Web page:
|SC.8.N.4.1:||Explain that science is one of the processes that can be used to inform decision making at the community, state, national, and international levels.|
|SC.8.N.4.2:||Explain how political, social, and economic concerns can affect science, and vice versa.|
|SC.8.P.8.1:||Explore the scientific theory of atoms (also known as atomic theory) by using models to explain the motion of particles in solids, liquids, and gases.|
|SC.8.P.8.2:||Differentiate between weight and mass recognizing that weight is the amount of gravitational pull on an object and is distinct from, though proportional to, mass.|
|SC.8.P.8.3:||Explore and describe the densities of various materials through measurement of their masses and volumes.|
|SC.8.P.8.4:||Classify and compare substances on the basis of characteristic physical properties that can be demonstrated or measured; for example, density, thermal or electrical conductivity, solubility, magnetic properties, melting and boiling points, and know that these properties are independent of the amount of the sample.|
|SC.8.P.8.5:||Recognize that there are a finite number of elements and that their atoms combine in a multitude of ways to produce compounds that make up all of the living and nonliving things that we encounter.|
|SC.8.P.8.6:||Recognize that elements are grouped in the periodic table according to similarities of their properties.|
|SC.8.P.8.7:||Explore the scientific theory of atoms (also known as atomic theory) by recognizing that atoms are the smallest unit of an element and are composed of sub-atomic particles (electrons surrounding a nucleus containing protons and neutrons).|
|SC.8.P.8.8:||Identify basic examples of and compare and classify the properties of compounds, including acids, bases, and salts.|
|SC.8.P.8.9:||Distinguish among mixtures (including solutions) and pure substances.|
|SC.8.P.9.1:||Explore the Law of Conservation of Mass by demonstrating and concluding that mass is conserved when substances undergo physical and chemical changes.|
|SC.8.P.9.2:||Differentiate between physical changes and chemical changes.|
|SC.8.P.9.3:||Investigate and describe how temperature influences chemical changes.|
|SC.912.P.8.1:||Differentiate among the four states of matter.|
|SC.912.P.8.2:||Differentiate between physical and chemical properties and physical and chemical changes of matter.|
|SC.912.P.8.4:||Explore the scientific theory of atoms (also known as atomic theory) by describing the structure of atoms in terms of protons, neutrons and electrons, and differentiate among these particles in terms of their mass, electrical charges and locations within the atom.|
|SC.912.P.8.5:||Relate properties of atoms and their position in the periodic table to the arrangement of their electrons.|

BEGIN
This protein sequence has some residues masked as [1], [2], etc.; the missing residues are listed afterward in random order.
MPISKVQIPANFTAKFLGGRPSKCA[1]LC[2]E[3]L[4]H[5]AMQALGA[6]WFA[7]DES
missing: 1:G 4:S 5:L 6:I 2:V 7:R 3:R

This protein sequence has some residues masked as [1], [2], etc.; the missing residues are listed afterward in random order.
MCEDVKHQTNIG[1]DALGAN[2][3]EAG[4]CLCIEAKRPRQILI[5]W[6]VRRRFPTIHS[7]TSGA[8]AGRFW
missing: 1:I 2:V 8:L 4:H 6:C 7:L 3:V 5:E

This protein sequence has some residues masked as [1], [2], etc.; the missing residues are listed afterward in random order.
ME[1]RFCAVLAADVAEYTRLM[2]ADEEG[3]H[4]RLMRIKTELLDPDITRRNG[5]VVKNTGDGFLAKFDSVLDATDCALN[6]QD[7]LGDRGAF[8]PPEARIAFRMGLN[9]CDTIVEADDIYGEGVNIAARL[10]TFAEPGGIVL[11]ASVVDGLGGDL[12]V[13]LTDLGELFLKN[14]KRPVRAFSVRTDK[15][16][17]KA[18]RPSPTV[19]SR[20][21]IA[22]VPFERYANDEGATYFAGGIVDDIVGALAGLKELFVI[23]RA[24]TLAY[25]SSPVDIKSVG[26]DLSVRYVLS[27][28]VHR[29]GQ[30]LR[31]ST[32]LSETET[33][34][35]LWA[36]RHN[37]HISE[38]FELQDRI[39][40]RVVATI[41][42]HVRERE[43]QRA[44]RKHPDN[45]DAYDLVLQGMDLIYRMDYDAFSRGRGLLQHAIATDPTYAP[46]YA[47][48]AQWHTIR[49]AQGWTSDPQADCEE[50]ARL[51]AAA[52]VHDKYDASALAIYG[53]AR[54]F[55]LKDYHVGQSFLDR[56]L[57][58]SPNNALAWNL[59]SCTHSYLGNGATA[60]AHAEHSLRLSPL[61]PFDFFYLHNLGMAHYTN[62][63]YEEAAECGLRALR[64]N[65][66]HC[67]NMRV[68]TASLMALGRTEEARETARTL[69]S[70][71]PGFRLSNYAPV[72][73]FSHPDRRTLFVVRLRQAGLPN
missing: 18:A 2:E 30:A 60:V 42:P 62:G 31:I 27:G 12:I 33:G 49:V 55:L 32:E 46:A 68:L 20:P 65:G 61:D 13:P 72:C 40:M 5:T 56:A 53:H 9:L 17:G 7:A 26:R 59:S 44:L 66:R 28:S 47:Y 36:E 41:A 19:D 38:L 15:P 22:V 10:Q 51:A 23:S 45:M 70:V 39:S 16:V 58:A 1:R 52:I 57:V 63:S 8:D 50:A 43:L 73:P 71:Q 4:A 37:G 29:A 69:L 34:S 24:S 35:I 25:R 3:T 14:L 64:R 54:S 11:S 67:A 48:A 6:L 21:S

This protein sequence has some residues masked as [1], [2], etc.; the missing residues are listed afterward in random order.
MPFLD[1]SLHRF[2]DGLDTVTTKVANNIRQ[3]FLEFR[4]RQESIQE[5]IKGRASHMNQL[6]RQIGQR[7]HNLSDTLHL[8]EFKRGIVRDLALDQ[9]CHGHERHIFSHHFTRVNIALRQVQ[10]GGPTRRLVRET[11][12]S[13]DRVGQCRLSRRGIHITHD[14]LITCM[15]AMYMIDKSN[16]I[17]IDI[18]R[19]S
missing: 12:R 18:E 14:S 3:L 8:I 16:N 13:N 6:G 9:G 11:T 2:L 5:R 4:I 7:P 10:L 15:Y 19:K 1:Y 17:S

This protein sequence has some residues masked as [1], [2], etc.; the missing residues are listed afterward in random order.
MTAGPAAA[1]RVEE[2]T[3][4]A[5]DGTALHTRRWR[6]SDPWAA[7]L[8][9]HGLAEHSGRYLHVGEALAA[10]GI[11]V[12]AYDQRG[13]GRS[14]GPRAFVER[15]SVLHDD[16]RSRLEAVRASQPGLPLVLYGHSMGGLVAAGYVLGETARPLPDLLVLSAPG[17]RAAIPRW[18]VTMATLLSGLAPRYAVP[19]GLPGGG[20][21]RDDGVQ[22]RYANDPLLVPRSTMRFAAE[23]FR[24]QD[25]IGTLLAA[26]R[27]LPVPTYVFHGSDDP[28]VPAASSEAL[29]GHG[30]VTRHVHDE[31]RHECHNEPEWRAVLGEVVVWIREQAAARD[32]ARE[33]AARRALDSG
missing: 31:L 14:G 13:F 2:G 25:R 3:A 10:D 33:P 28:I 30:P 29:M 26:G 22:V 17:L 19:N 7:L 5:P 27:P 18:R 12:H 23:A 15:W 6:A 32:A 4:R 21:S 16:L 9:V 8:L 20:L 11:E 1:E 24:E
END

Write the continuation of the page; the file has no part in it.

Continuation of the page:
|SC.912.P.8.7:||Interpret formula representations of molecules and compounds in terms of composition and structure.|
|SC.912.P.8.11:||Relate acidity and basicity to hydronium and hydroxyl ion concentration and pH.|
|SC.912.P.10.1:||Differentiate among the various forms of energy and recognize that they can be transformed from one form to others.|
|SC.912.P.10.4:||Describe heat as the energy transferred by convection, conduction, and radiation, and explain the connection of heat to change in temperature or states of matter.|
|SC.912.P.10.5:||Relate temperature to the average molecular kinetic energy.|
|MA.K12.MTR.1.1:|| Actively participate in effortful learning both individually and collectively. |
Mathematicians who participate in effortful learning both individually and with others:
|MA.K12.MTR.2.1:|| Demonstrate understanding by representing problems in multiple ways. |
Mathematicians who demonstrate understanding by representing problems in multiple ways:
|MA.K12.MTR.3.1:|| Complete tasks with mathematical fluency. |
Mathematicians who complete tasks with mathematical fluency:
|MA.K12.MTR.4.1:|| Engage in discussions that reflect on the mathematical thinking of self and others. |
Mathematicians who engage in discussions that reflect on the mathematical thinking of self and others:
|MA.K12.MTR.5.1:|| Use patterns and structure to help understand and connect mathematical concepts. |
Mathematicians who use patterns and structure to help understand and connect mathematical concepts:
|MA.K12.MTR.6.1:|| Assess the reasonableness of solutions. |
Mathematicians who assess the reasonableness of solutions:
|MA.K12.MTR.7.1:|| Apply mathematics to real-world contexts. |
Mathematicians who apply mathematics to real-world contexts:
|ELA.K12.EE.1.1:|| Cite evidence to explain and justify reasoning.|
|ELA.K12.EE.2.1:|| Read and comprehend grade-level complex texts proficiently.|
|ELA.K12.EE.3.1:|| Make inferences to support comprehension.|
|ELA.K12.EE.4.1:|| Use appropriate collaborative techniques and active listening skills when engaging in discussions in a variety of situations.|
|ELA.K12.EE.5.1:|| Use the accepted rules governing a specific format to create quality work.|
|ELA.K12.EE.6.1:|| Use appropriate voice and tone when speaking or writing.|
|ELD.K12.ELL.SC.1:||English language learners communicate information, ideas and concepts necessary for academic success in the content area of Science.|
|ELD.K12.ELL.SI.1:||English language learners communicate for social and instructional purposes within the school setting.|
General Course Information and Notes